Israeli scientists are reporting they have made autistic mice more sociable and less obsessive by giving them cannabis.
The study could change the direction of efforts to use cannabis to treat autism, the researchers say. That’s because it suggests that the wrong compound from the plant is currently the focus in medical research. The studies are notable for showing THC is a more promising cannabinoid, medically, than is CBD.
Autistic patients who are informally self-prescribing, and trials currently underway, mostly use cannabidiol (CBD). But that cannabinoid is famous mostly for avoiding the high associated with THC.
An Israeli study in 2019 reported positive results for autistic patients treated with cannabis products that were mostly CBD.
The latest American study to examine CBD is taking place at the Center for Medicinal Cannabis Research of UC-San Diego. On Sunday, CNN ran an interview with a mother who said she is “getting my boy back” thanks to CBD.
‘THC Was The Most Effective’
However, Tel Aviv University researchers concluded that tetrahydrocannabinol (THC) — which does get folks high — may be far more effective.
“Studies that are underway mostly don’t focus enough on the details of what it is in the cannabis that may be helping people,” researcher Shani Poleg told The Times of Israel. “In our study, we looked at the details, and came up with surprising and interesting findings.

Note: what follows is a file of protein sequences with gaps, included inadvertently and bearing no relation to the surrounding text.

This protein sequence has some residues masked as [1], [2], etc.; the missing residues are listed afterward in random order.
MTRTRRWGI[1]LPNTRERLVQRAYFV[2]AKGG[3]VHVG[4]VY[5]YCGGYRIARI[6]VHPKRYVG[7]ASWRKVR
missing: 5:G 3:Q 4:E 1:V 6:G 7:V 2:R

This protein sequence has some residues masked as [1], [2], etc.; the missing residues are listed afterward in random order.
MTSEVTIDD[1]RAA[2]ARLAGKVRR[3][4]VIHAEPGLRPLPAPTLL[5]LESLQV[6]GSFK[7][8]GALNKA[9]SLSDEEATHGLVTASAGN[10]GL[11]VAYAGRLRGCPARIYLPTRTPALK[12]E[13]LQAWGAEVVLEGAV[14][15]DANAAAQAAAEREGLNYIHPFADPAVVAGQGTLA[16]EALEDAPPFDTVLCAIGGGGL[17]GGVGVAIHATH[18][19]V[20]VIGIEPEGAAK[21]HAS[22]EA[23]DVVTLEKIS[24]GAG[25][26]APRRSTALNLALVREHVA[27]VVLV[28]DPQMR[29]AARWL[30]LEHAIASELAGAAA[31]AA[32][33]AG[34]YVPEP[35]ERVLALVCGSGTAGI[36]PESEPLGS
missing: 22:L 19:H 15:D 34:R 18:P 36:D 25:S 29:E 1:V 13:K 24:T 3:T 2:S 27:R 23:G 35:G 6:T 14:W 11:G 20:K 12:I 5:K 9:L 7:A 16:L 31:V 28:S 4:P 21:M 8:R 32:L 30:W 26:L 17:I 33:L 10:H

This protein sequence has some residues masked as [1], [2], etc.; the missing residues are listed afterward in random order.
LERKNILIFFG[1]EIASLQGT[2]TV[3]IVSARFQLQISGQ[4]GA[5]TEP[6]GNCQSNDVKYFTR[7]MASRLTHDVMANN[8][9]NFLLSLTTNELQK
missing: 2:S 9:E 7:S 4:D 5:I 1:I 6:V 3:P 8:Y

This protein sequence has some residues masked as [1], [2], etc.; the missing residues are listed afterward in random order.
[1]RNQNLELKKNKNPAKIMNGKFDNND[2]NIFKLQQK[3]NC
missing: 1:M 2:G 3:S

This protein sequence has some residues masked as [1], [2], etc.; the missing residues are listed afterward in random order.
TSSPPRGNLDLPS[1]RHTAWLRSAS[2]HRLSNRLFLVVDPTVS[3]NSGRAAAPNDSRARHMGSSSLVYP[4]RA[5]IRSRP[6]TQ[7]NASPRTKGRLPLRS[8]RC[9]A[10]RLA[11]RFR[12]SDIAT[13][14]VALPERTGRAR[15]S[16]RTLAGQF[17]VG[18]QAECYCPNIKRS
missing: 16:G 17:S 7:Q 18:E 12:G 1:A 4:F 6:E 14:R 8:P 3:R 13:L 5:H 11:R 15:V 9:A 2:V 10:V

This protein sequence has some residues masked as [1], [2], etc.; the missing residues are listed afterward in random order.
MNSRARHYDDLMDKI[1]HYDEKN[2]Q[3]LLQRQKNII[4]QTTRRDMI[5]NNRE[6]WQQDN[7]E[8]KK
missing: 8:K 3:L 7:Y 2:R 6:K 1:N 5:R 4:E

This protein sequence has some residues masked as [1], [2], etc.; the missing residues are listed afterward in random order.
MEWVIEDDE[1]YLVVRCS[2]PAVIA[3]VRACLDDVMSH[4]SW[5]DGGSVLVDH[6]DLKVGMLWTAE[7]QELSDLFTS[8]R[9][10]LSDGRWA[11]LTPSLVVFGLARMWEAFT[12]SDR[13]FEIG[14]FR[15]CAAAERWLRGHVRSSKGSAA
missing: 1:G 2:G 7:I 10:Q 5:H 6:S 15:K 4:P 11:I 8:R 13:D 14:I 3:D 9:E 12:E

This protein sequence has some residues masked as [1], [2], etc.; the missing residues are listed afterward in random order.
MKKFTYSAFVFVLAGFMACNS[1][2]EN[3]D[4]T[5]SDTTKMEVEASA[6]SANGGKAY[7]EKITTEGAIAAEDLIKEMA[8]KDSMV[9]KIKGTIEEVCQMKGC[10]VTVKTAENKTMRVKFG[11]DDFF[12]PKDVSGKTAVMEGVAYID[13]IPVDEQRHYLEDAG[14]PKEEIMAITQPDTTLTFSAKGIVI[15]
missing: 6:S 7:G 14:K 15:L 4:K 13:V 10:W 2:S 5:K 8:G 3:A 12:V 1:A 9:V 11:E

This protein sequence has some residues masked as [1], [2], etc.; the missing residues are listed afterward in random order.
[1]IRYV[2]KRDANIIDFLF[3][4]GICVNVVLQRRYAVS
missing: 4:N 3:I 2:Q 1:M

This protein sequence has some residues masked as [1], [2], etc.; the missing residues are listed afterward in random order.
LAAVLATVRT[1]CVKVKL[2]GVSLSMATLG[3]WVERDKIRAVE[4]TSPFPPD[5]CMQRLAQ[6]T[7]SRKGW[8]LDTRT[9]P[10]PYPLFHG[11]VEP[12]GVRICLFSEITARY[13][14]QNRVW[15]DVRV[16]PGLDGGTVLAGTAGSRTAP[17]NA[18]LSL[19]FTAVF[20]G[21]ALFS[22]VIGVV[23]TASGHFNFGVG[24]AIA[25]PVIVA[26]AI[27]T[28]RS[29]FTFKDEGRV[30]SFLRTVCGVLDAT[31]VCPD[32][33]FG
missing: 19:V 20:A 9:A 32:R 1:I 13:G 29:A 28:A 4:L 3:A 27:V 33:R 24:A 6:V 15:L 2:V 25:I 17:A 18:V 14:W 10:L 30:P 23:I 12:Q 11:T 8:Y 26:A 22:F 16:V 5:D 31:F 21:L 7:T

“THC was more effective,” Poleg said. “The main difference was that THC treatment also improved social behavior, not only repetitive compulsive behavior.” CBD mostly helped the mice in the study just to deal with repetitive compulsive behavior.
She said that while THC results in a high, research suggested the amounts needed to deliver results are small. “Our study shows that when treating autism with medicinal cannabis oil there is no need for high contents of either CBD or THC.”
“We observed significant improvement in behavioral tests following treatments with cannabis oil containing small amounts of THC,” Poleg said. The researcher added she “observed no long-term effects in cognitive or emotional tests conducted a month and a half after the treatment began.”
THC Calms The Autistic Brain
“According to the prevailing theory, autism involves over-arousal of the brain, which causes compulsive behavior,” Poleg explained. “In the lab, in addition to the behavioral results, we saw a significant decrease in the concentration of the arousing neurotransmitter glutamate in the spinal fluid, which can explain the reduction in behavioral symptoms.”
Poleg stressed that the research, supervised by Prof. Daniel Offen and recently peer-reviewed and published in the journal Translational Psychology, is preliminary.
She also said the mutation causing autism in her mice, Shank3, is only responsible for a few human cases. “But we hope that this may have the effect of both encouraging further exploration of medical cannabis use for autism, and lead to a better type of cannabis being used,” she said.